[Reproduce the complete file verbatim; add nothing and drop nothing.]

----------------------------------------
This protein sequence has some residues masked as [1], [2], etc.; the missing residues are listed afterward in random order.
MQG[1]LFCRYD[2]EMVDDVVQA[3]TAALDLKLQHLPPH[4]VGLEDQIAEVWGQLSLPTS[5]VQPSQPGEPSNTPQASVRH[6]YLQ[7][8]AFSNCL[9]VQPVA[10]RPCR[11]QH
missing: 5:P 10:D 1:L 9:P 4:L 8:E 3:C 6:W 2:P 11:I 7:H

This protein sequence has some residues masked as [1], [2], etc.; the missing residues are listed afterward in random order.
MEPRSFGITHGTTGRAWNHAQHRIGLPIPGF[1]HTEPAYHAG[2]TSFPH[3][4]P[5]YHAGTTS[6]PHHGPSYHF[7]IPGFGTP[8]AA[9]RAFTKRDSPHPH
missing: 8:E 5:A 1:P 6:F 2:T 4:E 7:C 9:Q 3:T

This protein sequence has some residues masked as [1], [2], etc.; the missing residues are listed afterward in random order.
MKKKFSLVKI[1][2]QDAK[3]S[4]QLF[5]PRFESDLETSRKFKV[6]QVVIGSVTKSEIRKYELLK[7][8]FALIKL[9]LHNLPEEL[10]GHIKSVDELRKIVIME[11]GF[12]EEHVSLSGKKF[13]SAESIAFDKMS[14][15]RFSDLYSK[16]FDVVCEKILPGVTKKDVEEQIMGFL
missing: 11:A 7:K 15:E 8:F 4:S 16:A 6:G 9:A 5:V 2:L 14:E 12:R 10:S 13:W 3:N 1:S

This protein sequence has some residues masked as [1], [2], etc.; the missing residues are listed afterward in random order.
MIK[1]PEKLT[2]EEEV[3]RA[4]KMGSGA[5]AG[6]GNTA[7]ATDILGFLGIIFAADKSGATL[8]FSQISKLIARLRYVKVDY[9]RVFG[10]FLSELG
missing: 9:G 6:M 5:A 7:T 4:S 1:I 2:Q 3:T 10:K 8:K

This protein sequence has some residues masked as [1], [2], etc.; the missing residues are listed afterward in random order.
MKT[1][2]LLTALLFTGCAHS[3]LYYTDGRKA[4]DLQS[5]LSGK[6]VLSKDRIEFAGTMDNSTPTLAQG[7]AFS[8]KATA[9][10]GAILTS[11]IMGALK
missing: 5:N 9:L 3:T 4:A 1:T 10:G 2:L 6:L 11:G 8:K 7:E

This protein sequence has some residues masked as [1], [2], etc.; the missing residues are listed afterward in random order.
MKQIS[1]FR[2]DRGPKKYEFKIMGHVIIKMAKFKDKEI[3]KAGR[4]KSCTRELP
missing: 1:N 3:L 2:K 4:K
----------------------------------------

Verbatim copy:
This protein sequence has some residues masked as [1], [2], etc.; the missing residues are listed afterward in random order.
MQG[1]LFCRYD[2]EMVDDVVQA[3]TAALDLKLQHLPPH[4]VGLEDQIAEVWGQLSLPTS[5]VQPSQPGEPSNTPQASVRH[6]YLQ[7][8]AFSNCL[9]VQPVA[10]RPCR[11]QH
missing: 5:P 10:D 1:L 9:P 4:L 8:E 3:C 6:W 2:P 11:I 7:H

This protein sequence has some residues masked as [1], [2], etc.; the missing residues are listed afterward in random order.
MEPRSFGITHGTTGRAWNHAQHRIGLPIPGF[1]HTEPAYHAG[2]TSFPH[3][4]P[5]YHAGTTS[6]PHHGPSYHF[7]IPGFGTP[8]AA[9]RAFTKRDSPHPH
missing: 8:E 5:A 1:P 6:F 2:T 4:E 7:C 9:Q 3:T

This protein sequence has some residues masked as [1], [2], etc.; the missing residues are listed afterward in random order.
MKKKFSLVKI[1][2]QDAK[3]S[4]QLF[5]PRFESDLETSRKFKV[6]QVVIGSVTKSEIRKYELLK[7][8]FALIKL[9]LHNLPEEL[10]GHIKSVDELRKIVIME[11]GF[12]EEHVSLSGKKF[13]SAESIAFDKMS[14][15]RFSDLYSK[16]FDVVCEKILPGVTKKDVEEQIMGFL
missing: 11:A 7:K 15:E 8:F 4:S 16:A 6:G 9:A 5:V 2:L 14:E 12:R 10:S 13:W 3:N 1:S

This protein sequence has some residues masked as [1], [2], etc.; the missing residues are listed afterward in random order.
MIK[1]PEKLT[2]EEEV[3]RA[4]KMGSGA[5]AG[6]GNTA[7]ATDILGFLGIIFAADKSGATL[8]FSQISKLIARLRYVKVDY[9]RVFG[10]FLSELG
missing: 9:G 6:M 5:A 7:T 4:S 1:I 2:Q 3:T 10:K 8:K

This protein sequence has some residues masked as [1], [2], etc.; the missing residues are listed afterward in random order.
MKT[1][2]LLTALLFTGCAHS[3]LYYTDGRKA[4]DLQS[5]LSGK[6]VLSKDRIEFAGTMDNSTPTLAQG[7]AFS[8]KATA[9][10]GAILTS[11]IMGALK
missing: 5:N 9:L 3:T 4:A 1:T 10:G 2:L 6:L 11:G 8:K 7:E

This protein sequence has some residues masked as [1], [2], etc.; the missing residues are listed afterward in random order.
MKQIS[1]FR[2]DRGPKKYEFKIMGHVIIKMAKFKDKEI[3]KAGR[4]KSCTRELP
missing: 1:N 3:L 2:K 4:K